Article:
Fraternité 2020: a European Citizens' Initiative

Since April of this year, European citizens can launch a pan-European civic initiative (ECI) to bring a matter to the Commission and the Parliament. How does it work in practice? Fraternité 2020, the first ECI ever registered, is a telling example.

How Labour embraced the City

The political victory of the City over manufacturing has been a long and cross-party project with significant consequences for our current economic predicament. Robin Ramsay examines the journey from the 70s to the present day. 

After the elections, an alarming audit of Romanian democracy

A motley alliance of socialists, liberals and conservatives won the 9 December Romanian parliamentary elections. What they clearly share is profound dislike for the country's once-powerful president, Traian Basescu, whose five-year mandate continues into 2014. What is less obvious is how they will govern the country.

Is Erasmus Europe's success story?

In our new 'Eminent Europeans' series, we ask the continent's share of intellectuals - philosophers, artists or scientists - to share their vision of Europe. In the first article, Jan Truszczyński, the European Commission's Director-General for Education, Training, Culture and Youth, explains why the Erasmus programme is one of Europe's biggest achievements.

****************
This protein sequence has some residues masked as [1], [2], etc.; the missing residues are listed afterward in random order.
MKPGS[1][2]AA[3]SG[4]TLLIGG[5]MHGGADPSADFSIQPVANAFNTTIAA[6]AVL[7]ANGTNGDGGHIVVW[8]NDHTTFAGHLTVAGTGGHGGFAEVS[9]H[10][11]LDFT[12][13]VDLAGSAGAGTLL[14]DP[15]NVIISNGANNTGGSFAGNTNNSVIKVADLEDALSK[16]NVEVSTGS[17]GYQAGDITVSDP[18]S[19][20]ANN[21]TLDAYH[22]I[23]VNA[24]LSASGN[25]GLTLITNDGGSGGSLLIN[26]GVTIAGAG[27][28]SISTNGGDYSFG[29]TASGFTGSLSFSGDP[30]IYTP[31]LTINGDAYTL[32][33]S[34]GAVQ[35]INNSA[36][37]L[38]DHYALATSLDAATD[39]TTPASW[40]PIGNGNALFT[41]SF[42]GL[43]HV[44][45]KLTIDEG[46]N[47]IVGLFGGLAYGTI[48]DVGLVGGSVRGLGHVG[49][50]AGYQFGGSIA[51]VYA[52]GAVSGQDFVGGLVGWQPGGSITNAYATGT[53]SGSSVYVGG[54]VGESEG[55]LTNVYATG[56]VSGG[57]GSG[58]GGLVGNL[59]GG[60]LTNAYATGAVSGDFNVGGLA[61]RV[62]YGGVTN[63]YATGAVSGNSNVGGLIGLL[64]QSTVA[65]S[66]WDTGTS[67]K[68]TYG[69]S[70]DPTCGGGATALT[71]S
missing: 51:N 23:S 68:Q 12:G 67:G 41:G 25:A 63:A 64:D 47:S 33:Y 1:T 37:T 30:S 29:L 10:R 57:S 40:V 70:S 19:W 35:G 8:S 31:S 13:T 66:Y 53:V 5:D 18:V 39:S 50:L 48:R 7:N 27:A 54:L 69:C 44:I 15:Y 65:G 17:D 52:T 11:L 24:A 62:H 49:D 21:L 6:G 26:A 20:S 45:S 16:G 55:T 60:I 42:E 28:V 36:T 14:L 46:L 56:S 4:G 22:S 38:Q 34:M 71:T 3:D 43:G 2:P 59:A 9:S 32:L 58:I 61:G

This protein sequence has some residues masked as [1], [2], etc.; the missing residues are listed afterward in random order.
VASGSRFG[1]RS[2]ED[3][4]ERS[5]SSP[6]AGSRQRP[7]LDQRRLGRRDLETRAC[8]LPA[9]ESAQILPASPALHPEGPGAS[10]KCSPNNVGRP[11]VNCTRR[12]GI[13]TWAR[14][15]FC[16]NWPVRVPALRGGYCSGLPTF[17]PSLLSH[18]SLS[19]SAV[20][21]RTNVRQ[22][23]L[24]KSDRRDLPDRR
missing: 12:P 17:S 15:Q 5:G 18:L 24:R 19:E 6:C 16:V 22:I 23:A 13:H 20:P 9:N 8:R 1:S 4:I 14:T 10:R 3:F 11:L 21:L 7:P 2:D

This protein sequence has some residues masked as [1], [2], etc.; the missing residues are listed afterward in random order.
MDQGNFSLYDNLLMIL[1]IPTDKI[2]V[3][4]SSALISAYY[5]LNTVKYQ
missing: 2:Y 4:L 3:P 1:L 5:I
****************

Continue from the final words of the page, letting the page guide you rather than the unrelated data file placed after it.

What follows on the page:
A return to Sovereign Money?

The International Monetary Fund (IMF) recently published a working paper arguing for the removal of private bank’s privilege of creating the national money supply.  The so called ‘full’ or ‘100%’ –reserve reform has a long history – but, with the Icelandic parliament actively investigating the proposal and little sign of current reforms rebooting the economy, might its time have come? 

Four Labour myths that scapegoat immigrants

How much distance is there really between Ed Miliband and Gordon Brown’s “British jobs for British workers”? 

This week's window on the Middle East - December 17, 2012